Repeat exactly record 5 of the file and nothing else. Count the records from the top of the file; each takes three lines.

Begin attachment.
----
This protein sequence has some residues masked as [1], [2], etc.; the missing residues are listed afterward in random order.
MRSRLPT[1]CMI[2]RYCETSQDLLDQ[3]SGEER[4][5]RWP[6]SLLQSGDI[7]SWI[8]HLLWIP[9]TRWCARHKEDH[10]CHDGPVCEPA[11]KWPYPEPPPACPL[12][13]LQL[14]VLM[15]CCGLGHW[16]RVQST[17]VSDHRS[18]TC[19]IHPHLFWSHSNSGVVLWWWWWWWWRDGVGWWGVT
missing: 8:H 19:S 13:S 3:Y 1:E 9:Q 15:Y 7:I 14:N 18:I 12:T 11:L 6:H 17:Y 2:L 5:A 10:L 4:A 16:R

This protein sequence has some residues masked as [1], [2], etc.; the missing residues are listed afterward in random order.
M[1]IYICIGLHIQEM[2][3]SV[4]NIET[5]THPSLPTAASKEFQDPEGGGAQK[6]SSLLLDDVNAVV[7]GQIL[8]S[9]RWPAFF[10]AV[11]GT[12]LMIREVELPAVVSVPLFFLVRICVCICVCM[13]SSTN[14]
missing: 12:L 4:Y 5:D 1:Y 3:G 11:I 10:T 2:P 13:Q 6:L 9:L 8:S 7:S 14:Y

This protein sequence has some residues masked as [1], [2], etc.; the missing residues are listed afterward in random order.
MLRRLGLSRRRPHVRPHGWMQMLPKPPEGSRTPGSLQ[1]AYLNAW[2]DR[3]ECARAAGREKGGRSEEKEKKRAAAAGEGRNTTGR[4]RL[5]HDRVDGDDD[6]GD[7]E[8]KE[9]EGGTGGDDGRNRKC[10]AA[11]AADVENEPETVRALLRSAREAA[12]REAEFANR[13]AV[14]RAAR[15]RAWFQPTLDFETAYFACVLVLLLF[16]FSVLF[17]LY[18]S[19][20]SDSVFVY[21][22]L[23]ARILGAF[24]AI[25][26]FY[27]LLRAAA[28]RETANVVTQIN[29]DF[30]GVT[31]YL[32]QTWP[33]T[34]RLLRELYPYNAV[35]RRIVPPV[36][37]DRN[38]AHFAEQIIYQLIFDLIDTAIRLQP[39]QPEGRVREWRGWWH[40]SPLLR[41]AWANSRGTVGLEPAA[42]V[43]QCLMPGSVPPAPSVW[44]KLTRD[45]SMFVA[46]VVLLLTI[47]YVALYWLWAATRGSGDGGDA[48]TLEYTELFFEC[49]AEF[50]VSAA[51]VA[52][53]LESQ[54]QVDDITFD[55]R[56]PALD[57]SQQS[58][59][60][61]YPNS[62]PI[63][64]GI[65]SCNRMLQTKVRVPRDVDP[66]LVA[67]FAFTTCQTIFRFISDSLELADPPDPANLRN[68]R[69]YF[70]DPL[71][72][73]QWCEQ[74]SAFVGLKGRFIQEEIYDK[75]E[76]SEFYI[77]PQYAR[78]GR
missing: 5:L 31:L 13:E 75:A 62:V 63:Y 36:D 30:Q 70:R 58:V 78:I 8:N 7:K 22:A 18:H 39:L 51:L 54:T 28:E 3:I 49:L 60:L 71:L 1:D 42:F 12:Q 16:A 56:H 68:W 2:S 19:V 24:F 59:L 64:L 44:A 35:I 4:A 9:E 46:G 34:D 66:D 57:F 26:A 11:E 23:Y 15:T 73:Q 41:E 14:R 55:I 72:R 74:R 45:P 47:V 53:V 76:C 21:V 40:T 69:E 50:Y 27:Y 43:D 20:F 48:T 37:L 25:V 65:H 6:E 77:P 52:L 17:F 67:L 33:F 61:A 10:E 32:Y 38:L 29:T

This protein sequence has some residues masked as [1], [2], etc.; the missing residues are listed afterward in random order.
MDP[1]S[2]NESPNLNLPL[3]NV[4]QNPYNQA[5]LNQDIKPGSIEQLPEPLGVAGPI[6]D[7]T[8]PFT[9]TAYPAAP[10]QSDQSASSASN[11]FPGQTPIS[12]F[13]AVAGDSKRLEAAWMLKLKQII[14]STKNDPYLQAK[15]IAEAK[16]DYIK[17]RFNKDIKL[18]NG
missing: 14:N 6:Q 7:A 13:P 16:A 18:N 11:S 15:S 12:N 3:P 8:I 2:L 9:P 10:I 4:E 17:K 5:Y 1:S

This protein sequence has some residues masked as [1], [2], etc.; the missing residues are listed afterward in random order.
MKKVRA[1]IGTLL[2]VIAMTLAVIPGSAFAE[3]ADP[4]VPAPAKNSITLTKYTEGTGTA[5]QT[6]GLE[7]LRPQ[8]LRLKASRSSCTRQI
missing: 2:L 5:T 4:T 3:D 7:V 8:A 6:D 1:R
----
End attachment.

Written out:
This protein sequence has some residues masked as [1], [2], etc.; the missing residues are listed afterward in random order.
MKKVRA[1]IGTLL[2]VIAMTLAVIPGSAFAE[3]ADP[4]VPAPAKNSITLTKYTEGTGTA[5]QT[6]GLE[7]LRPQ[8]LRLKASRSSCTRQI
missing: 2:L 5:T 4:T 3:D 7:V 8:A 6:D 1:R